It's noteworthy that the 1927 and 1937 citations refer to particular brands of air conditioners – and that the brand names themselves play on the near-homophony of air and the agentive suffix -er that was used to form conditioner.

What this seems to suggest is that the concept of an apparatus that treats the air in a room was already well established at the time, and the noun air conditioner was commonly used to refer to such an apparatus at the time the verb and the adjective were formed. The OED also suggests this etymology: the 1909 air conditioner is argued to have been formed on the basis of the form air conditioning from the same publication. Both the verb air-condition and the adjective air-conditioned are argued to be based on the earlier nouns.

So, the verb and the adjective exist in their present form because they were based on a pre-existing noun and retained the word-order from that noun. Subsequently, they became lexicalized to refer to a very particular concept: the process of using an air-conditioner or to the property of having been submitted to air-conditioning, respectively. This is different from conditioned air or to condition air – these expressions don't have the particular, lexicalized meaning that the former carry.


I believe it's because "air-condition" is being used as a compound verb (which happens to be a hyphenated word), not a separate noun and verb. Note that compound verbs usually have hyphens.

It's also a verb being used as an adjective, but I think we already knew that.

"This machine air-conditions the building." is a valid sentence. Here, "air-condition" is the main verb in the sentence.

"This building is air-conditioned." is also valid. Here, it's used as an adjective.

"This machine is an air conditioner." - also valid. "air conditioner" is a compound noun. It's a thing which conditions air.

"This machine supplies conditioned air to the building." - also valid.

"This building has conditioned air." - valid, but unusual. It says that the air in the building is conditioned.

"This building is conditioned air." - definitely wrong. If you can't say "the building is air", then you also can't say "the building is (adjective) air", which just adds more detailed information about the air.

Many native speakers are sloppy with punctuation. "air conditioned" is just "air-conditioned" without the hyphen.

We talk about air conditioners, which cost money and break down, and air-conditioned buildings, which are nice to sit in, much more often than we talk about the air itself.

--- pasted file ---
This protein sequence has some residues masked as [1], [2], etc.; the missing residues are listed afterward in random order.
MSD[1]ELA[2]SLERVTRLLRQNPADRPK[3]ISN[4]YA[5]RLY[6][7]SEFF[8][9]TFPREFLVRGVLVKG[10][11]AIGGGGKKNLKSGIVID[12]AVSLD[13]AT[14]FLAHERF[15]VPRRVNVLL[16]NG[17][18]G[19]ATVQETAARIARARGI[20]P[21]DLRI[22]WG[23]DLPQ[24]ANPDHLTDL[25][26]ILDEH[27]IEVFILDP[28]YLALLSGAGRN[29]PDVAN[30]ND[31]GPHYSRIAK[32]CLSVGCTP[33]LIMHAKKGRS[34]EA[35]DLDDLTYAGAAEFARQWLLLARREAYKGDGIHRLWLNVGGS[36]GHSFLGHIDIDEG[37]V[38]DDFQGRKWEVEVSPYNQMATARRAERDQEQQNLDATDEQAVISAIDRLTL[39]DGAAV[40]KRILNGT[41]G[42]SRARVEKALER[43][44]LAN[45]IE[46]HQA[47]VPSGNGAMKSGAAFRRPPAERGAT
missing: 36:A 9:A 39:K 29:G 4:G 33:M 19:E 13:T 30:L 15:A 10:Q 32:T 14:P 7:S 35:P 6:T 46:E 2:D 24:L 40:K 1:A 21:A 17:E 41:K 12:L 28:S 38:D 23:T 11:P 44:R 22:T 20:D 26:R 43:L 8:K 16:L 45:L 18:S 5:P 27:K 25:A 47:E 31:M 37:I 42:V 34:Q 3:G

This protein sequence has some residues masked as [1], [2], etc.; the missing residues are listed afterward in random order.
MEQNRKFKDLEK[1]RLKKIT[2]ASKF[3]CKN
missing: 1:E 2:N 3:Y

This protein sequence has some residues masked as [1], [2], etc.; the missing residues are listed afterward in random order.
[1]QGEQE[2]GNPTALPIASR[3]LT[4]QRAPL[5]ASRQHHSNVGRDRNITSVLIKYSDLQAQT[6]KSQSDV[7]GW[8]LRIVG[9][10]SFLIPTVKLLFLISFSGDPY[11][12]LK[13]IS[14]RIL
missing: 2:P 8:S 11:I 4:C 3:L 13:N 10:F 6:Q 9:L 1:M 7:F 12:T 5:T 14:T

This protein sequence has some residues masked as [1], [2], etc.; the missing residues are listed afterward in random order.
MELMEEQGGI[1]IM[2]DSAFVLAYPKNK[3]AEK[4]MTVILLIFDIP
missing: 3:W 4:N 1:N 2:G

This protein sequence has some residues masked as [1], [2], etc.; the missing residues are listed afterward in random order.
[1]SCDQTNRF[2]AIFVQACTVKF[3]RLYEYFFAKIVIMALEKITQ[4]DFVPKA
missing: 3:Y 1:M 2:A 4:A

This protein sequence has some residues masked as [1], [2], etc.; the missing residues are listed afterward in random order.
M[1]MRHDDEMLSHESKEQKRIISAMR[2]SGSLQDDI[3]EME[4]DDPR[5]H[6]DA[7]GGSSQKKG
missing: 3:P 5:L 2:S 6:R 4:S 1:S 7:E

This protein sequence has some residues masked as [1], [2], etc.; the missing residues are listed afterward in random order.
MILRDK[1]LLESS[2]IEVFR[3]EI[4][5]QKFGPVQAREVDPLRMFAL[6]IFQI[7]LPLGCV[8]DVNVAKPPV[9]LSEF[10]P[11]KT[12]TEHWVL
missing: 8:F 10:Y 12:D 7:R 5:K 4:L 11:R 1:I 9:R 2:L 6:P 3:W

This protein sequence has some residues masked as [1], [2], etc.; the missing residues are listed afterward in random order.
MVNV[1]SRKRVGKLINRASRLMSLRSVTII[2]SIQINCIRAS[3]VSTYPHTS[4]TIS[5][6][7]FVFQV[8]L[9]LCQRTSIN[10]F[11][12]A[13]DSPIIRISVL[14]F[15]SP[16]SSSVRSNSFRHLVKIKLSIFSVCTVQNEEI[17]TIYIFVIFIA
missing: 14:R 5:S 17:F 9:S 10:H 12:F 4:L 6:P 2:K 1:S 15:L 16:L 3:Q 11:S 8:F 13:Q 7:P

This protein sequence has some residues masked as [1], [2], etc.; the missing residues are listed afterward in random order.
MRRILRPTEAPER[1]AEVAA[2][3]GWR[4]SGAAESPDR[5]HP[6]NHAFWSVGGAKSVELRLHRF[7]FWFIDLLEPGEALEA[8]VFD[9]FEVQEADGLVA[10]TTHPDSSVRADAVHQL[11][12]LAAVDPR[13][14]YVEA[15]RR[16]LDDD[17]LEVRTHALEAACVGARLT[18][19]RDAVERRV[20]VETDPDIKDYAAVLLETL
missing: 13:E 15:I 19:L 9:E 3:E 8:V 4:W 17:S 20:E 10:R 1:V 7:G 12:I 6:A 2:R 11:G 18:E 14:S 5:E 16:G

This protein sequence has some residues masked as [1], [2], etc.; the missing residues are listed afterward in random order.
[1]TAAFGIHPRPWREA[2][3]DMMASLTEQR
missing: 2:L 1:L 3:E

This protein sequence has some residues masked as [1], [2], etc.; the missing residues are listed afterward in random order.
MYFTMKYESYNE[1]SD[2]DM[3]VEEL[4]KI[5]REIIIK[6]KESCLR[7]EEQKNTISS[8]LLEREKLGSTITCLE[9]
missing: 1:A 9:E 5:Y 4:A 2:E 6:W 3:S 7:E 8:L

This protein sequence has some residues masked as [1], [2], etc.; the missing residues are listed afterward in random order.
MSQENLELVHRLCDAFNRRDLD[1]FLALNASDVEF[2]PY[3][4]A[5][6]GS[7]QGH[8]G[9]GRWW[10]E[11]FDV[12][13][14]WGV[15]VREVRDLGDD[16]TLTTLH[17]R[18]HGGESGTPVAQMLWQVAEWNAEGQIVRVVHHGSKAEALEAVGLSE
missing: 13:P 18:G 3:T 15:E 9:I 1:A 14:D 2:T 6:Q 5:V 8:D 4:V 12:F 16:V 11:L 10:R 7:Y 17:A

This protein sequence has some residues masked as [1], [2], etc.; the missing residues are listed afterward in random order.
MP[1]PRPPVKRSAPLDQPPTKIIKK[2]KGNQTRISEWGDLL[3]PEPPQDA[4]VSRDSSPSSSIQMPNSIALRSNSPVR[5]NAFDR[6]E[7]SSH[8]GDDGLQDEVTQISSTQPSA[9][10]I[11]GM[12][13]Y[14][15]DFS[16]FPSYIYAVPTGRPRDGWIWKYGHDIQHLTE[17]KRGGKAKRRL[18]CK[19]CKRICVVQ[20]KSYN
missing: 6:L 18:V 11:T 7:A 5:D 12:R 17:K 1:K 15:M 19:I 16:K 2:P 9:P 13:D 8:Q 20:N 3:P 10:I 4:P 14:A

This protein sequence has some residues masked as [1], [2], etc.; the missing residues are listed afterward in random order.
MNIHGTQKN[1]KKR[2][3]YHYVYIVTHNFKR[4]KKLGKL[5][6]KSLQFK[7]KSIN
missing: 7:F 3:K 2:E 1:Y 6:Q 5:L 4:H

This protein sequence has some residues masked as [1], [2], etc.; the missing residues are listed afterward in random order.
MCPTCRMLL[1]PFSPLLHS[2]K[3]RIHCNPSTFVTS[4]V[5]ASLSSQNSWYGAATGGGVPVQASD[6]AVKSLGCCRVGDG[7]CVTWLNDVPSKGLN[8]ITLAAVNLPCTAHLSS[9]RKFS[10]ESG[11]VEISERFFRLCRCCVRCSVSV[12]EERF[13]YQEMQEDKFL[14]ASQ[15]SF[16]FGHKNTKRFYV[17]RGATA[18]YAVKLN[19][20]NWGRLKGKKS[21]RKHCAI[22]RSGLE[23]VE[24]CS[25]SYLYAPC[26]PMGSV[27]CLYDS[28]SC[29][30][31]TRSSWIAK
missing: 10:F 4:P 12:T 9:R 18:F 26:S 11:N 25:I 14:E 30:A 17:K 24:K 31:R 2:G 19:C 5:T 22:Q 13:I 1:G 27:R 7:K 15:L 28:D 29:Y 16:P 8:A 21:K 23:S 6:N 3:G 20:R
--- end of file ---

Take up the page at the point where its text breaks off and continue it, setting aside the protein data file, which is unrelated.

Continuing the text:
Back when air conditioning was new, people could have decided to say "a conditioned-air building", meaning "a building whose air is conditioned", but they didn't. English compound adjectives can use the "adjective + noun" format - for example, "a big-screen cinema".

Let's pretend that "conditioned-air" was the correct adjective. In that case:

"This is a conditioned-air building." - OK. "This building is conditioned air." - still wrong. The building is not made of air.
"This building is conditioned-air." - Not wrong, but unusual. Compare: "This cinema is big-screen." instead of "This cinema has a big screen." or "This is a big-screen cinema."


The expressions "air-conditioned" and "conditioned air" have different meanings. "Air-conditioned" means "conditioned with regards to the air" and in this case "air" adds detail to which respect something has been conditioned for. In this usage, the noun becomes somewhat integrated with the adjective to add detail to it. Similar examples are "speech-impaired", "ironclad", footloose". When building such constructs it's important to separate noun and adjective with an hyphen, unless they are of common use. User Toby Martels noted: "once a hyphenated compound is used so commonly that people no longer think of it as made of its constituent parts, then it loses its hyphen."

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    "In building such a construct, an hyphen should be used." Not as a rule, because "footloose" is the correct spelling, no hyphen.
    – Flater
    Commented Dec 7, 2020 at 10:26
  • @Flater so is "ironclad" actually. Answer modified accordingly. I wonder if there's a rule for merging vs hyphen. Commented Dec 7, 2020 at 13:15
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    The rule is that once a hyphenated compound is used so commonly that people no longer think of it as made of its constituent parts, then it loses its hyphen. It can be interesting to look at old books and see strange hyphens in words that we don't think should have them. Commented Dec 8, 2020 at 3:07

To further complicate the issue- "conditioned air" is a bona fide term and used in the HVAC industry: https://en.wikipedia.org/wiki/Air_handler

Generally it describes the state of the air in the process- you have make up air that comes in from outside, you have 'chilled' air that has been dewatered (humidity removed, bone dry), you have cross-flow heat exchangers...

But your question was why, and so if you were in the hVAC industry talking about states, you'd probably utilize 'conditioned air' to describe air being moved through the ductwork to a space to be conditioned.

I hope I haven't confused you too much, but the wiki link goes into further detail.